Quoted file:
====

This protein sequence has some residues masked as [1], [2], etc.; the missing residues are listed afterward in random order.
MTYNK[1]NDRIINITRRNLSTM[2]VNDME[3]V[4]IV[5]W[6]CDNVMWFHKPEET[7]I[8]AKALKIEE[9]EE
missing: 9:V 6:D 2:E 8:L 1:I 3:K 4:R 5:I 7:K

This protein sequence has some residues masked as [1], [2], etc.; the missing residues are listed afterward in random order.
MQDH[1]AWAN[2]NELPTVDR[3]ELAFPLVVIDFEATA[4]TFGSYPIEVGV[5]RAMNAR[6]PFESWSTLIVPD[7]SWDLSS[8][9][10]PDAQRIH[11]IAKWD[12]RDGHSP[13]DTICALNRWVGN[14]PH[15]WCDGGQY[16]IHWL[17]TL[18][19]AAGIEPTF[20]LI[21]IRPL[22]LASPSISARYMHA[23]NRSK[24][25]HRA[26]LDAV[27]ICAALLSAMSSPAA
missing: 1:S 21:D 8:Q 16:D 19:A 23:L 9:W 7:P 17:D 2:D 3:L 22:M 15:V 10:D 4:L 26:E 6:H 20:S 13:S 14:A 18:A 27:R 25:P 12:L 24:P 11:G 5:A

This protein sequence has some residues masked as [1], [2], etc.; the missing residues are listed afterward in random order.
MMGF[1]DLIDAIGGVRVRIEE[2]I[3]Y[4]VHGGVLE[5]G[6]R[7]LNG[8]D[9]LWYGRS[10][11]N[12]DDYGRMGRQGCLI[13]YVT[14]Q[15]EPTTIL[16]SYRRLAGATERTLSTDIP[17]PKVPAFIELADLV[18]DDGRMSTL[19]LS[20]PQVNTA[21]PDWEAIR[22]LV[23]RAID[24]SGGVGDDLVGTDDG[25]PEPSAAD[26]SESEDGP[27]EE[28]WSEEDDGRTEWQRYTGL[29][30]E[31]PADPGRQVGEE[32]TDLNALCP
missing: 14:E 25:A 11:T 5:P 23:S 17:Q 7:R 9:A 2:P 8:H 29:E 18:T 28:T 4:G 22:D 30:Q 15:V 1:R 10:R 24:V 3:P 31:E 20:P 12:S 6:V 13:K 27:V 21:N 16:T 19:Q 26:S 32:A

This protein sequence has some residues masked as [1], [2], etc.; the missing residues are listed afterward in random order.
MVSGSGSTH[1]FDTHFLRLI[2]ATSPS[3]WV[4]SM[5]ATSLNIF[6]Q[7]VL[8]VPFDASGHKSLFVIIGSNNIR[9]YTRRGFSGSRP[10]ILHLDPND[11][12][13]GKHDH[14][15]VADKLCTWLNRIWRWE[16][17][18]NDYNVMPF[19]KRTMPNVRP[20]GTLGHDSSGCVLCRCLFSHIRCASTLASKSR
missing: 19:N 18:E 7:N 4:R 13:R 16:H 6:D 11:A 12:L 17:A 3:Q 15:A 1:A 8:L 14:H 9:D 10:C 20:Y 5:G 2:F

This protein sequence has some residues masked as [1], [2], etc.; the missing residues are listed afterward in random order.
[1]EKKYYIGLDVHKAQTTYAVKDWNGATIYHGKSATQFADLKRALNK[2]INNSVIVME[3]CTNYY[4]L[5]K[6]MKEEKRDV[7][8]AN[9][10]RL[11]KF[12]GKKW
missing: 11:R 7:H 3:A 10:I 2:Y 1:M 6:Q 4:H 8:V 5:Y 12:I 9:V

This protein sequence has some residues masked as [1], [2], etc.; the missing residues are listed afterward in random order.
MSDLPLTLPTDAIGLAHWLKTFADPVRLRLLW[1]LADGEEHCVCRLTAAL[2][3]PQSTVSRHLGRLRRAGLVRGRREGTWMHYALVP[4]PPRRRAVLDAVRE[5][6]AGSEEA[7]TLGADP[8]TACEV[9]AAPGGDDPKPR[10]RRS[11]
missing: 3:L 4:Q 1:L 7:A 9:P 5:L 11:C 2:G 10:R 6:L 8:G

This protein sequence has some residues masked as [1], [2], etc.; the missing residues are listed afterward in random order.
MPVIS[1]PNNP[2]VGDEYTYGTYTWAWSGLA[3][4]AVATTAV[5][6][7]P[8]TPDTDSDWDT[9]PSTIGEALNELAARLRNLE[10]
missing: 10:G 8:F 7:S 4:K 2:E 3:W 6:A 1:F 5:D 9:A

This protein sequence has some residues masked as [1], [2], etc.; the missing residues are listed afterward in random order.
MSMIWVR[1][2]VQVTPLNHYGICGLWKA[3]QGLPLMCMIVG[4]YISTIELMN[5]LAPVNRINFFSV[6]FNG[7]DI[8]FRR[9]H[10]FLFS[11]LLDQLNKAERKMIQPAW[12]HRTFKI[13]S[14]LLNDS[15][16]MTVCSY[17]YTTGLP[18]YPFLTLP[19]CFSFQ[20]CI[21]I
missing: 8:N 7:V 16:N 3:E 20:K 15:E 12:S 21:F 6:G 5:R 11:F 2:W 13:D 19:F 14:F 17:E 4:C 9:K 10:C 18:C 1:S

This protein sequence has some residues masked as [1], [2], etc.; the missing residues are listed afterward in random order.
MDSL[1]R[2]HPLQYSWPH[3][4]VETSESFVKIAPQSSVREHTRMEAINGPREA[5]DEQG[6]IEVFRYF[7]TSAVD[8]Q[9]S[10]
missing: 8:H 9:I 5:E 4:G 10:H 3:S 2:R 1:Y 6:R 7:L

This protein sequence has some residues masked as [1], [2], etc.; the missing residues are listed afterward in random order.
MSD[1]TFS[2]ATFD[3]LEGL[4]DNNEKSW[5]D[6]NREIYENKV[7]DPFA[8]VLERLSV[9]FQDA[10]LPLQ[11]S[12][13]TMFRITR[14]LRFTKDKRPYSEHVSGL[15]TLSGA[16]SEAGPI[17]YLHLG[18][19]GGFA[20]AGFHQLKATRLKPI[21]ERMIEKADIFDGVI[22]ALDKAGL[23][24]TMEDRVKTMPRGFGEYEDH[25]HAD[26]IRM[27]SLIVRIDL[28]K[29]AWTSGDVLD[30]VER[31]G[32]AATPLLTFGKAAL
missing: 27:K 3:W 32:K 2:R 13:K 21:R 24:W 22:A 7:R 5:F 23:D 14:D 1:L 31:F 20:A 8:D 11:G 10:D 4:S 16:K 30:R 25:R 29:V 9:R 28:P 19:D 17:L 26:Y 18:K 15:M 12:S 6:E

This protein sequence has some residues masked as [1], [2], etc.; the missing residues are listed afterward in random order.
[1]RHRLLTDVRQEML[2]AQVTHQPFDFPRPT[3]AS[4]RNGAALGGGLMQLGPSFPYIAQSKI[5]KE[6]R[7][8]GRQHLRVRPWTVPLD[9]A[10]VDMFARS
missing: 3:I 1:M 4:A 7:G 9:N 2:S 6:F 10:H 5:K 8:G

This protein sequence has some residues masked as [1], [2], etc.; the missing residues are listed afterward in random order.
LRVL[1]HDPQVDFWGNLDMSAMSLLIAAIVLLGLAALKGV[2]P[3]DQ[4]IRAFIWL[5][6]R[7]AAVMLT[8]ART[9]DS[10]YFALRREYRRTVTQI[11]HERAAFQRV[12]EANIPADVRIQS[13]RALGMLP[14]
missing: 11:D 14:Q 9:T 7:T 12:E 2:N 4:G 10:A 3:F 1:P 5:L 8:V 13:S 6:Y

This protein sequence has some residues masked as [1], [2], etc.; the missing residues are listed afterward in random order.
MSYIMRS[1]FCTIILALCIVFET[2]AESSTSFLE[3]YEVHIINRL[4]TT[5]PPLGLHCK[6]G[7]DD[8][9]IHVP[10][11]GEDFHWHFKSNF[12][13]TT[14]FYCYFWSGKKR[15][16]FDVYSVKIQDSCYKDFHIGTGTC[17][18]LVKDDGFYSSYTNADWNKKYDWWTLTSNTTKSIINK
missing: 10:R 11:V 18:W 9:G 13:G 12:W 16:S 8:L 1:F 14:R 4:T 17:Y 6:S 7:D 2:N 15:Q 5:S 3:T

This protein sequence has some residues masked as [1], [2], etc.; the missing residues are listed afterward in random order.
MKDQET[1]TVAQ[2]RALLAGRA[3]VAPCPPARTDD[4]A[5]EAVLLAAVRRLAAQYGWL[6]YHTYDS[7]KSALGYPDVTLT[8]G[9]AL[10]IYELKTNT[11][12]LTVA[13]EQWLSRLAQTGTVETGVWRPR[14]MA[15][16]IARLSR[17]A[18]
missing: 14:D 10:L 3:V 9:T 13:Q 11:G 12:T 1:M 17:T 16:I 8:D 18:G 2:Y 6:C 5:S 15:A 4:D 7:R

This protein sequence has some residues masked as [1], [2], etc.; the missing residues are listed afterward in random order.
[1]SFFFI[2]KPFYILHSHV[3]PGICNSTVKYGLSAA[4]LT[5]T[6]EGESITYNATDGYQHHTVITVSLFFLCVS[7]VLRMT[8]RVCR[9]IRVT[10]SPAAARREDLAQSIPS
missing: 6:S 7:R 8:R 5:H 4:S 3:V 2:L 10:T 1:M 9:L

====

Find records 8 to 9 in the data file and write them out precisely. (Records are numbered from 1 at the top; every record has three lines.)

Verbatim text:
This protein sequence has some residues masked as [1], [2], etc.; the missing residues are listed afterward in random order.
MSMIWVR[1][2]VQVTPLNHYGICGLWKA[3]QGLPLMCMIVG[4]YISTIELMN[5]LAPVNRINFFSV[6]FNG[7]DI[8]FRR[9]H[10]FLFS[11]LLDQLNKAERKMIQPAW[12]HRTFKI[13]S[14]LLNDS[15][16]MTVCSY[17]YTTGLP[18]YPFLTLP[19]CFSFQ[20]CI[21]I
missing: 8:N 7:V 16:N 3:E 20:K 15:E 12:S 21:F 6:G 5:R 11:F 2:W 13:D 19:F 14:F 17:E 4:C 9:K 10:C 18:C 1:S

This protein sequence has some residues masked as [1], [2], etc.; the missing residues are listed afterward in random order.
MDSL[1]R[2]HPLQYSWPH[3][4]VETSESFVKIAPQSSVREHTRMEAINGPREA[5]DEQG[6]IEVFRYF[7]TSAVD[8]Q[9]S[10]
missing: 8:H 9:I 5:E 4:G 10:H 3:S 2:R 1:Y 6:R 7:L